holding that an electric power and light company, although engaged in serving the public, is not excused from failing to properly protect those in its vicinitySummary of this case from Brownfield v. Missouri Pacific Railroad
Motion No. 5244.
Decided March 22, 1922.
1. — Jurisdiction of Supreme Court.
The Act of May 27, 1915, Laws, 34th Leg., First Called Session, ch. 5, requiring the forms of contracts issued by certain companies to be approved by the Commissioner of Insurance and Banking, in providing (sec. 9) that, if he should disapprove the same, such company may institute a proceeding in any court of competent jurisdiction and venue to review his action thereon," did not confer jurisdiction on the Supreme Court to require such approval by him in an original proceeding in that court to obtain writ of mandamus. (P. 4448).
2. — Same — Statutory Construction.
No consideration of venue is required in conferring jurisdiction on the Supreme Court; and this, and the providing in the same section of the Act for the appointment of a receiver, is appropriate only to a District Court and wholly unsuited to confer jurisdiction on the Supreme Court. (P. 448).
This was a motion in the Supreme Court for leave to file an original petition therein for issuance of a writ of mandamus against the State Commissioner of Insurance and Banking.
Cocke Cocke, and Ethridge, McCormick Bromberg, for relators.
The jurisdiction of this court to issue the writ cannot be questioned. Aetna Insurance Co. v. Hawkins, Commissioner of Insurance and Banking, 103 Tex. 195; Firemen's Fund Insurance Co. v. Von Rosenberg, Commissioner, 103 Tex. 571. Mandamus is the only adequate remedy. Hazelwood v. Rogan, Commissioner, 95 Tex. 295.
Where the duties sought to be enforced consist both of discretional and ministerial acts, and all discretion has been exhausted, mandamus lies to compel the performance of the remaining ministerial duties. Such has been the law since Marbury v. Madison, 1 Cranch 137. United States v. Schurz, 102 U.S. 378.
The Thirty-fourth Legislature of Texas, at its First called Session, passed an act, approved May 27, 1915, regulating the business of corporated and unincorporated Co-Operative Savings and Contract Loan Companies.
The Act, being Chapter 5 of the acts of said session of the Legislature, among other things, places the companies regulated by it under the supervision and control of the Commissioner of Insurance and Banking, and requires that all forms of contracts which the companies may seek to issue "shall be first submitted to the Commissioner of Insurance and Banking for his examination and approval," and that if approved by the Commissioner, "the same may thereafter be issued and sold," but if disapproved by him, then "such company may institute a proceeding in any court of competent jurisdiction and venue to review his action."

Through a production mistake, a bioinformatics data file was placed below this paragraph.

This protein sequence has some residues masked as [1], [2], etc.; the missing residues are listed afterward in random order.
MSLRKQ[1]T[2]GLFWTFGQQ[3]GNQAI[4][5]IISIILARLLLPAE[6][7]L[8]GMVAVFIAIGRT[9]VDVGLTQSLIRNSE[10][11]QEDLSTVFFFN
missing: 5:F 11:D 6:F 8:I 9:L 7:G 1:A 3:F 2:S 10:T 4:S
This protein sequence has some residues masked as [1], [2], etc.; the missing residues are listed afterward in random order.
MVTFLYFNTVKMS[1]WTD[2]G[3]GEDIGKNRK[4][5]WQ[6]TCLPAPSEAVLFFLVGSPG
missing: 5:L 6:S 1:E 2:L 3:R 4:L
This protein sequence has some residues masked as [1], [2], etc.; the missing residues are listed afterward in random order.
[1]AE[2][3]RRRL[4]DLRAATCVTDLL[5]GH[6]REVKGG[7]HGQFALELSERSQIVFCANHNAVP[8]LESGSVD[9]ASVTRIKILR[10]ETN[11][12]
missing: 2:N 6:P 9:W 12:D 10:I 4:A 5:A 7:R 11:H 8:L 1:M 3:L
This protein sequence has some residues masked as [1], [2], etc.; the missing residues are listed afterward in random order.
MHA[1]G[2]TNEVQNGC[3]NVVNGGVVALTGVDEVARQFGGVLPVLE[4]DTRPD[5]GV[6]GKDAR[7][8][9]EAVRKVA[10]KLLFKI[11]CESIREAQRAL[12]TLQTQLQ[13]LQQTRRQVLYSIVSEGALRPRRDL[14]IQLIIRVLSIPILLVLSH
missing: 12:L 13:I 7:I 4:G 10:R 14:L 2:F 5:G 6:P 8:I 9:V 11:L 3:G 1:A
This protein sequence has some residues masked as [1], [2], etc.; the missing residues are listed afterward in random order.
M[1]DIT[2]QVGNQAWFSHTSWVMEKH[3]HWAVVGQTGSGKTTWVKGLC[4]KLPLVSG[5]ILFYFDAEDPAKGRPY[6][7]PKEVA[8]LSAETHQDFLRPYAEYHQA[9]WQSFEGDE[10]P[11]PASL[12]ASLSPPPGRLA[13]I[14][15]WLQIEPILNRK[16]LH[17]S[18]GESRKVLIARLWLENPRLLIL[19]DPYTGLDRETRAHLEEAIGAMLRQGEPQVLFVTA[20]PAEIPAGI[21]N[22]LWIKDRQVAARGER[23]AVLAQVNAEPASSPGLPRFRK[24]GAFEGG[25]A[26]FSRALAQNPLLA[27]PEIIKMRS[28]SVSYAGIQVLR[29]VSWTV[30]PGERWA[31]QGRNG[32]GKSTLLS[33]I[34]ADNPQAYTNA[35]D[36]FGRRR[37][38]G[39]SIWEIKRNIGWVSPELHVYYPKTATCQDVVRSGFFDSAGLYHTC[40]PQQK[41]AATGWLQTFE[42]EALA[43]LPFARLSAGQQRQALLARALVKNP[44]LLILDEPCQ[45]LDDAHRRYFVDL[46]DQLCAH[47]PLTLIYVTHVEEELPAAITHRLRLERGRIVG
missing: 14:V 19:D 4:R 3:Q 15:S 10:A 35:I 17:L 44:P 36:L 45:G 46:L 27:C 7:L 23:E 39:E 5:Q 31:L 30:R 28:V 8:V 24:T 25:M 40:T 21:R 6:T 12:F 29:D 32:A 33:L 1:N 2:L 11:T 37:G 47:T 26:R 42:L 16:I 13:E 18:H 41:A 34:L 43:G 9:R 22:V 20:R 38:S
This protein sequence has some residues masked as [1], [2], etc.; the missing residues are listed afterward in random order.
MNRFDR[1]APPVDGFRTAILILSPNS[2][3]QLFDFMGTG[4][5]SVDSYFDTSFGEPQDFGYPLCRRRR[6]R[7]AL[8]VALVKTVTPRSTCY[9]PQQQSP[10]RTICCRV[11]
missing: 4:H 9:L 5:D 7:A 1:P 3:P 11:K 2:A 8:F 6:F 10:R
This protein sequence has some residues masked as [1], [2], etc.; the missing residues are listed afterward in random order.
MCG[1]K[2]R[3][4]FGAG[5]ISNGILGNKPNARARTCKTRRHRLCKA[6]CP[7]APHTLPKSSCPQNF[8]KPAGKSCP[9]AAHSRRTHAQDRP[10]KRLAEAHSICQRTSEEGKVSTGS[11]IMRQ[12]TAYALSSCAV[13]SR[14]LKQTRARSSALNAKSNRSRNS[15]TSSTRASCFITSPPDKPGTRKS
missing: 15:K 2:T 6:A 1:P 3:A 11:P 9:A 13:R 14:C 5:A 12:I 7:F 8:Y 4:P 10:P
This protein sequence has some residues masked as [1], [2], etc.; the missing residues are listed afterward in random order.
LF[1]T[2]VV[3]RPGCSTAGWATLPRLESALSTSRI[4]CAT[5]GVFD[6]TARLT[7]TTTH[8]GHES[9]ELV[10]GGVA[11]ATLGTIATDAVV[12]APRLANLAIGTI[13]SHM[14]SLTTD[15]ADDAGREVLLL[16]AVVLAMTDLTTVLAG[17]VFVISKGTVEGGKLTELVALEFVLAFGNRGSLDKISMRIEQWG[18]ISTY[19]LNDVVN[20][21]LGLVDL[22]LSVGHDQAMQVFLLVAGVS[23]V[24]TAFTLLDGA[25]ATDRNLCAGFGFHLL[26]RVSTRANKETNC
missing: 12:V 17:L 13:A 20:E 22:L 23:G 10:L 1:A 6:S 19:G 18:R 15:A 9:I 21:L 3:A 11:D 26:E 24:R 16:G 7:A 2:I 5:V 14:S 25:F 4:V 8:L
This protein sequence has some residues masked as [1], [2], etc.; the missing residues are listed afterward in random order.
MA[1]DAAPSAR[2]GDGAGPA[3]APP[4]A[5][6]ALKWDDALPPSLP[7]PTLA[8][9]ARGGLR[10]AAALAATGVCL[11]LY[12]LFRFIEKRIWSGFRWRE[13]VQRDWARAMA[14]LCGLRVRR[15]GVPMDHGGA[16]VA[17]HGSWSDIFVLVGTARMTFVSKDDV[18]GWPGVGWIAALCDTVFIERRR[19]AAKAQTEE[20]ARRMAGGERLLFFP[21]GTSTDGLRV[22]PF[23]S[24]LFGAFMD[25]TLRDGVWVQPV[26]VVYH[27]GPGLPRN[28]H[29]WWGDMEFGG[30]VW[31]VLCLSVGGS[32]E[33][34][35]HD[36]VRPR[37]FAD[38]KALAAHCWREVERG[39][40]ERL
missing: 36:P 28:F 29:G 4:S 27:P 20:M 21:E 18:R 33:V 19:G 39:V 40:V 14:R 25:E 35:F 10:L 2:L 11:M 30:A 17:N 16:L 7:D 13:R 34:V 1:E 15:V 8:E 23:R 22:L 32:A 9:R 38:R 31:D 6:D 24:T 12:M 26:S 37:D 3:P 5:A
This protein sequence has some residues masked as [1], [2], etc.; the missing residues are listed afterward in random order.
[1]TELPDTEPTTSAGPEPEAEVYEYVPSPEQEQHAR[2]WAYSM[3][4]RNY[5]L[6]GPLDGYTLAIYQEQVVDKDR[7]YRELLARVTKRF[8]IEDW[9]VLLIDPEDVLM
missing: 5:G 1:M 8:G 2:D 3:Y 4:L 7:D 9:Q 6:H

The Act further provides: "All contracts issued by any such company shall have upon their face a certificate substantially in the following words: `This contract is registered, and approved securities equal in value to the legal reserve hereon are held in trust by the Commissioner of Insurance and Banking of the State of Texas,' which certificate shall be signed by the Commissioner and sealed with the seal of his office."
Relators allege that the unincorporated association in whose behalf they sue complied with all the requirements of the Act and procured the Commissioner's approval of, and certificate to, 2497 Contracts issued by said association between May 26, 1921, when a certificate of authority to do business was issued to the association and November 18, 1921, when the Commissioner refused to approve, or sign certificates on, certain contracts, following the previously approved form, which the association presented to the Commissioner, unless certain sections in said form were eliminated from said contract.
Relators filed a motion for leave to file a petition for a mandamus to compel the Respondent Commissioner of Insurance and Banking to place his certificate on the contracts presented by the association to him in the form, which he had already approved, and to continue to place his certificates on contracts in the approved form, so long as the deposits to secure such contracts might be made as required by law.
The motion of relators for leave to file the petition for mandamus will be refused because of the want of jurisdiction in the Supreme Court.
In our opinion the Legislature clearly meant other courts than the Supreme Court when it provided that proceedings of this character be instituted "in any court of competent jurisdiction and venue."
The Legislature would never require a consideration of venue with respect to a suit in the Supreme Court. It is also significant that precisely the same language is used a few lines later in the same section and act in providing for the appointment of a receiver of a company operating under the act.
The language accurately fits an appropriate district court and is wholly unsuited to confer jurisdiction on the Supreme Court.
The Supreme Court has such original jurisdiction in mandamus cases as the Legislature may confer; but, so has the district court, Thorne v. Moore, 101 Tex. 208, 105 S.W. 985; and, when the Legislature has used language negativing an intent for the Supreme Court to assume original jurisdiction, in specified mandamus cases, and declaring an intent for other courts to take original jurisdiction, then, in all such cases the Supreme Court must, of course, refuse to exercise original jurisdiction.
Relators' motion is overruled.
Chief Justice Cureton not sitting.